The National Weather Service has confirmed what many Southern Californians suspected during a scorching February: El Niño, and its badly needed rainstorms, are pretty much kaput.
"It's looking pretty grim," said Anthony Barnston, the chief climate forecaster for the International Research Institute for Climate and Society in New York. "This winter was really disappointing."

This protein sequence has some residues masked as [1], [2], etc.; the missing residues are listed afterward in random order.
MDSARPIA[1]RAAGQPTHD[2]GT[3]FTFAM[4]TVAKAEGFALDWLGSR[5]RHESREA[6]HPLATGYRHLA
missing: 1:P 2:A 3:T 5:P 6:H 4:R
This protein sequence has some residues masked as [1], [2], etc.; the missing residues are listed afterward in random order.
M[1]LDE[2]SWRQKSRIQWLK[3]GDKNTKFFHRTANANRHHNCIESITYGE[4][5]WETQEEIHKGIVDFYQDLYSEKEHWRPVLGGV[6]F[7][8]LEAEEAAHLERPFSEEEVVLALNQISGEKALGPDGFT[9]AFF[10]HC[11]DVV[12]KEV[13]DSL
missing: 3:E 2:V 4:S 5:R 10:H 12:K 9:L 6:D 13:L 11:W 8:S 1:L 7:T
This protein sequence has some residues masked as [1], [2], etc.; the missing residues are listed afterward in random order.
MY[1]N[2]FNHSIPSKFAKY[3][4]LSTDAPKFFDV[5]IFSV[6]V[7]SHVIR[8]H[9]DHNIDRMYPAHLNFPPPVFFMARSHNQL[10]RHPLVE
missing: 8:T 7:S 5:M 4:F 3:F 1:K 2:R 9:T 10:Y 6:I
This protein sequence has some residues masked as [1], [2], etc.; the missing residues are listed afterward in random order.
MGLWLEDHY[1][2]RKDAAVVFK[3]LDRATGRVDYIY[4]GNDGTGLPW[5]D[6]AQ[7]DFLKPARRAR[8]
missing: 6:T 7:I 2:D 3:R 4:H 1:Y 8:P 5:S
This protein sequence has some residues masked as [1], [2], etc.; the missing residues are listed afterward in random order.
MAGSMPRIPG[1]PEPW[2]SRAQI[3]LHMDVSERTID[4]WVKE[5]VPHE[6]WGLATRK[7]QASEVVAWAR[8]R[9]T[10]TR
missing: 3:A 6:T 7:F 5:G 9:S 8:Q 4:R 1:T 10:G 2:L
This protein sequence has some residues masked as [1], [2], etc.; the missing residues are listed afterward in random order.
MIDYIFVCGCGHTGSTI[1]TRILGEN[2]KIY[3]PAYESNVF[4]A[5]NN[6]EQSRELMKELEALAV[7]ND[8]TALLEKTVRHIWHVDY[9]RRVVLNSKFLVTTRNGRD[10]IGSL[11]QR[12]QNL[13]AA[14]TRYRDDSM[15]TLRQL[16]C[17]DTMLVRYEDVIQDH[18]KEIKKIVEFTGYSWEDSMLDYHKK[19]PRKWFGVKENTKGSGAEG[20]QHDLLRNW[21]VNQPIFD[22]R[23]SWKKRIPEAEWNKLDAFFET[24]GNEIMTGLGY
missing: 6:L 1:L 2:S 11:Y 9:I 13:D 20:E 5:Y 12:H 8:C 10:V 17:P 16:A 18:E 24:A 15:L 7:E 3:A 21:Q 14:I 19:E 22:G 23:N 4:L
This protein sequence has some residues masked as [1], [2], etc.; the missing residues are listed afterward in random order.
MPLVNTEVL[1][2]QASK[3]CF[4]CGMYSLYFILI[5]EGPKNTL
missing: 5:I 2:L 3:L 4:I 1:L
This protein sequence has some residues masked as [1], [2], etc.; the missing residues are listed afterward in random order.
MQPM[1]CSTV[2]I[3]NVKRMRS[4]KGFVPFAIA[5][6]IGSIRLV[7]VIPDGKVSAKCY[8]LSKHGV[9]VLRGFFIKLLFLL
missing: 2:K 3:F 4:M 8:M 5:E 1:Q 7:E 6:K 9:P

Last fall, many scientists predicted that El Niño would give Southern California the best chance for above-average rains, while Northern California was predicted to get much less precipitation. In reality, the exact opposite has happened. Southern California is still well below on average rainfall, with downtown Los Angeles reporting 58% of normal since Jan. 1. But deluge after deluge to the north has built back the snowpack — it's 105% of normal in the Sierra Nevada — and has begun to refill drought-depleted reservoir